The 4 Life Lessons That Taught Me to Be Happy with Myself
People have many differing views on how to create happiness. Some say it comes from being able to achieve all that
People have many differing views on how to create happiness. Some say it comes from being able to achieve all that we desire, while others say it is wrong to chase money because money does not bring happiness.
As a young adult, I have also spent a considerable amount of time deciding which approach is suitable for me. There are times when I got so confused that I ended up not knowing how to be happy myself. Maybe you are also confused or unsure about how to be happy. So today I would like to share four personal realizations I’ve had this year that allowed me to find happiness by learning to first be happy with myself.
The 4 Life Lessons That Taught Me to Be Happy with Myself
Self-care is never a selfish act — it is simply good stewardship of the only gift I have, the gift I was put on earth to offer to others.
– Parker Palmer
Being different is human
For the longest time, I thought I should be the same as everyone else. I grew up in an environment where it seemed that the road to happiness had already been decided for me: go to church every Sunday, go to school, get a stable 9-5 job, and get married. I used to think that this is the rite of passage of every young adult in my home country. Yet as I grew up, I found that while this trajectory might not be wrong necessarily, it was not suitable for everyone — and not for me.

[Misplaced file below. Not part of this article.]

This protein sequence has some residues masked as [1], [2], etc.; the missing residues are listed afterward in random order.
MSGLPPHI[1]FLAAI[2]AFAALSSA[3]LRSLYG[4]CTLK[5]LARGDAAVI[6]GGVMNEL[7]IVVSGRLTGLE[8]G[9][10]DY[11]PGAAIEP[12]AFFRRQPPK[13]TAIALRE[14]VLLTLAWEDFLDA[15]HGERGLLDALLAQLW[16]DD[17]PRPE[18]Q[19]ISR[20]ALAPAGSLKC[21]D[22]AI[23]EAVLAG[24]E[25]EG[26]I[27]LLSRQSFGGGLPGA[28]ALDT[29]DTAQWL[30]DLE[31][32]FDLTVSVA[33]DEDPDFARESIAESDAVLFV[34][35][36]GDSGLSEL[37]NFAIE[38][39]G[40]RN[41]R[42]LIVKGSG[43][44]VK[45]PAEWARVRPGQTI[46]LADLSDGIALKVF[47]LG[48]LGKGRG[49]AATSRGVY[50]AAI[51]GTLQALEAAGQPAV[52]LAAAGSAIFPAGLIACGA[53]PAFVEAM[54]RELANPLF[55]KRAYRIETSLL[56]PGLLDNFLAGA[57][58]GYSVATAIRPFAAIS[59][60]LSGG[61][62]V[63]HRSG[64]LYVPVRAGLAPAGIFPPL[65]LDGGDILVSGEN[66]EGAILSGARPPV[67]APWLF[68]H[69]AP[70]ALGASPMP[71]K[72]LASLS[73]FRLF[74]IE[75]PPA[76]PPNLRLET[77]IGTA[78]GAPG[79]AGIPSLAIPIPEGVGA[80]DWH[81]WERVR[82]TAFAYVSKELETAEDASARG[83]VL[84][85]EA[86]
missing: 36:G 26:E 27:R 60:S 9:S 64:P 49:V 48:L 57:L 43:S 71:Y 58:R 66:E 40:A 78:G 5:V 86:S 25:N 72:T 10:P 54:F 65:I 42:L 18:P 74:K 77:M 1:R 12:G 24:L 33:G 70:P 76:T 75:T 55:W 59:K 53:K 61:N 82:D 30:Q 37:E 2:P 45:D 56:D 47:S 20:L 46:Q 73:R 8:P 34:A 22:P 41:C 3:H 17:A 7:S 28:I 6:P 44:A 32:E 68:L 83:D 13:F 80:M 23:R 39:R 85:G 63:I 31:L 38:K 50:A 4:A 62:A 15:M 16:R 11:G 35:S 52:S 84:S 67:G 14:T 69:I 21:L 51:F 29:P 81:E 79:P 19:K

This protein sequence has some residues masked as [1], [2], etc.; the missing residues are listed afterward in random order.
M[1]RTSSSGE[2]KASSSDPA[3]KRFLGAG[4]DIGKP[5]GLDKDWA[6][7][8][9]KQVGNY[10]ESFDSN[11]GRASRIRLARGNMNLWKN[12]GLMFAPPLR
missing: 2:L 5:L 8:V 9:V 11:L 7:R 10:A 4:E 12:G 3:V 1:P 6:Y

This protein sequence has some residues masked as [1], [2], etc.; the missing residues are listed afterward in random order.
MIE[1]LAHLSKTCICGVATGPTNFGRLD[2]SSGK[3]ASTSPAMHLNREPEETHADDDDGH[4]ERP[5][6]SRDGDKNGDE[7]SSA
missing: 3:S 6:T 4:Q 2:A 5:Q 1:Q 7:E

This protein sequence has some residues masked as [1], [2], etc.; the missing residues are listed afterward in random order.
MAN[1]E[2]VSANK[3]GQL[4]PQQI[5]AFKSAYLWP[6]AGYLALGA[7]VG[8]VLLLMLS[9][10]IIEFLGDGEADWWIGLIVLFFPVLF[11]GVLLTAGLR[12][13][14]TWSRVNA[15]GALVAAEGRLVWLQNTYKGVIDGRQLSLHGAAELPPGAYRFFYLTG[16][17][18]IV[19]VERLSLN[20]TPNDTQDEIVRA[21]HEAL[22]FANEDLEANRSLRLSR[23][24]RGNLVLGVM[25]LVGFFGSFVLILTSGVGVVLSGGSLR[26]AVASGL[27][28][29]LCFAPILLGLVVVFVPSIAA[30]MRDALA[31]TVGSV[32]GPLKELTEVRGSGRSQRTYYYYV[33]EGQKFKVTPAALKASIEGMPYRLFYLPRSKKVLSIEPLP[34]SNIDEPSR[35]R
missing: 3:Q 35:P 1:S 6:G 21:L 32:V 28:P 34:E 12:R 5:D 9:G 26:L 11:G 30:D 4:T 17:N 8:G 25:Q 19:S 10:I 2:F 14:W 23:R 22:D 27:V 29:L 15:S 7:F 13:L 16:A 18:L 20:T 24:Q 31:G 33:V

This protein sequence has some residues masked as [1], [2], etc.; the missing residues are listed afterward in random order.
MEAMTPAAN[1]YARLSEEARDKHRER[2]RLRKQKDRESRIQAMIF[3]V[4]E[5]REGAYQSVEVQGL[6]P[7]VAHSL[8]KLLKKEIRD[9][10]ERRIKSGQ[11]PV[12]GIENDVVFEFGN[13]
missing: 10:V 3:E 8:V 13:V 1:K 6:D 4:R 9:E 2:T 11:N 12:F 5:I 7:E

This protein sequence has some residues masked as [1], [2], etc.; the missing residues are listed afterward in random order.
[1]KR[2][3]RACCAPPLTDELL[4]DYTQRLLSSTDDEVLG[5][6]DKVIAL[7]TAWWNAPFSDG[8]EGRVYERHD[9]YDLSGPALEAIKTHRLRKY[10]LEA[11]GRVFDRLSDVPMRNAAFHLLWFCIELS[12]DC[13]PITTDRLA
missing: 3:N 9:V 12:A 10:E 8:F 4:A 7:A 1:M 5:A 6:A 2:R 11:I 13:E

I began to see that everybody has different values and opinions about what happiness is. There are different ways to be happy. The goal of our journeys is to become self-aware enough to know what makes us happy and to let others find their own happiness in turn.
To become self-aware, I try to practice daily self-reflection and meditation. I reflect on what makes me sad each day and what makes me happy. I meditate to understand more deeply what is clouding my mind and to be more present in my life. As I became more aware of what makes me happy, I tended to focus more of my energy on those activities and to deal more actively with the things that make me sad. I also learned to be confident in living my own life and to not bother with how other people live theirs.
You need to follow your passion
To discover what makes you feel passionate, try to find the things that you can spend all day doing even when you are not paid to do so. When you’re truly passionate about something, you stick to it, especially when the going gets tough. As an aspiring writer, I have faced a lot of the same setbacks that a lot of writers have to face. I have faced rejections, uncertainties, and mean comments from people who disagree with what I write. But as much as I sometimes want to give up, I realize that happiness lies in being grateful for what is good in your life and in accepting what can be improved.